Non-Communicable Disease Morbidity Among Young Adults: A Cross-Sectional Study in Indonesia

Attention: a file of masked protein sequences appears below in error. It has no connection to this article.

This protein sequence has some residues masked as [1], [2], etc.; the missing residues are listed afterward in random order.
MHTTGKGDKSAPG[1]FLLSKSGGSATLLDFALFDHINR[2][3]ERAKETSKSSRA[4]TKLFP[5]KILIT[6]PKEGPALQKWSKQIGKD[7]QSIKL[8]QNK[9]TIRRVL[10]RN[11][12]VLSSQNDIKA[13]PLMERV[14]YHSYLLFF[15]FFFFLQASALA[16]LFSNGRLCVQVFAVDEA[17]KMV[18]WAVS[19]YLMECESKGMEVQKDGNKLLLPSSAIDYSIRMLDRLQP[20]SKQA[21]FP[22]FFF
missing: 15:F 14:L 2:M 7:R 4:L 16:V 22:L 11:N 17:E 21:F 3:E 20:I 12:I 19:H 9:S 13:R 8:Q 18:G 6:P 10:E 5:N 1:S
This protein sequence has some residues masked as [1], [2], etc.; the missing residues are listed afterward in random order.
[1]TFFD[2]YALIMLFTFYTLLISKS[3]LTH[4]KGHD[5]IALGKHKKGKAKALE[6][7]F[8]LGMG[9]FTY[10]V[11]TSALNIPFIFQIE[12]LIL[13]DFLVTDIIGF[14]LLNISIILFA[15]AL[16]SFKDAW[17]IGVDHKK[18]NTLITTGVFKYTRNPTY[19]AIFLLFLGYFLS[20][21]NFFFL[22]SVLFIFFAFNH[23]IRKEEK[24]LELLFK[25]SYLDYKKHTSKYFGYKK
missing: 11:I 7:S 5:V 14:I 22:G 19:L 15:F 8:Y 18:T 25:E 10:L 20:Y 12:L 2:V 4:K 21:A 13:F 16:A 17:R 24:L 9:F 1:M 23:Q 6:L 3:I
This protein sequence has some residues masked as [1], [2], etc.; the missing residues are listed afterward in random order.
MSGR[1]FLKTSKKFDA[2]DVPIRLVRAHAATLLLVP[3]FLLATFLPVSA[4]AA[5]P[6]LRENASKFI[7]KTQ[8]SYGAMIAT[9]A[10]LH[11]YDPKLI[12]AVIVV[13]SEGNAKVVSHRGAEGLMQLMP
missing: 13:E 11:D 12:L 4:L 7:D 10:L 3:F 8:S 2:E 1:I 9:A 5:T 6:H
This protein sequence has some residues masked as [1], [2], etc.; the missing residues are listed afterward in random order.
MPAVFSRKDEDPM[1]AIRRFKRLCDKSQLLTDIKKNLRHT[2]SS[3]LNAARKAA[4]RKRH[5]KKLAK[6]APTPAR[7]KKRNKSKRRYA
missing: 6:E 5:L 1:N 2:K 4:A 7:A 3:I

Noncommunicable Disease (NCD) has continued to pose a significant global burden, specifically regarding morbidity among young adults which has not been well studied. Therefore, this study aimed to assess the burden of NCD among young adults and identify correlating factors. It analyzed the 2018 Indonesian Basic Health Research, a nationwide study employing a cross-sectional design and linear systematic with Two Stage Sampling. The subject involved comprised 319,355 individuals in the 18-40 age group. Data were further analyzed using bivariate and multivariate analysis with logistic regression. The analysis results showed that 6% of young adults in Indonesia had one NCD or more. Young adults with higher Waist Circumference (WC) and higher Body Mass Index (BMI) had a higher risk of NCD (OR:1.58; 95%CI;1.52-1.65 and OR: 1.14; 95%CI:1.09-1.19, respectively). Furthermore, several sociodemographic factors exhibited significant correlation including older age, female sex, unemployment, higher educational and socioeconomic status, married and divorced, as well as living in an urban area (p-value<0.05). Unhealthy behavior such as consuming alcohol and smoking also increased the risk for NCD morbidity (OR:1.20; 95%CI;1.10-1.30 and OR: 1.19; 95%CI:1.10-1.27). Therefore, it was crucial to strengthen preventive programs targeting NCD among young adults by focusing on sociodemographic characteristics. This study also emphasized the importance of campaigns aimed at improving health behavior in this age group.
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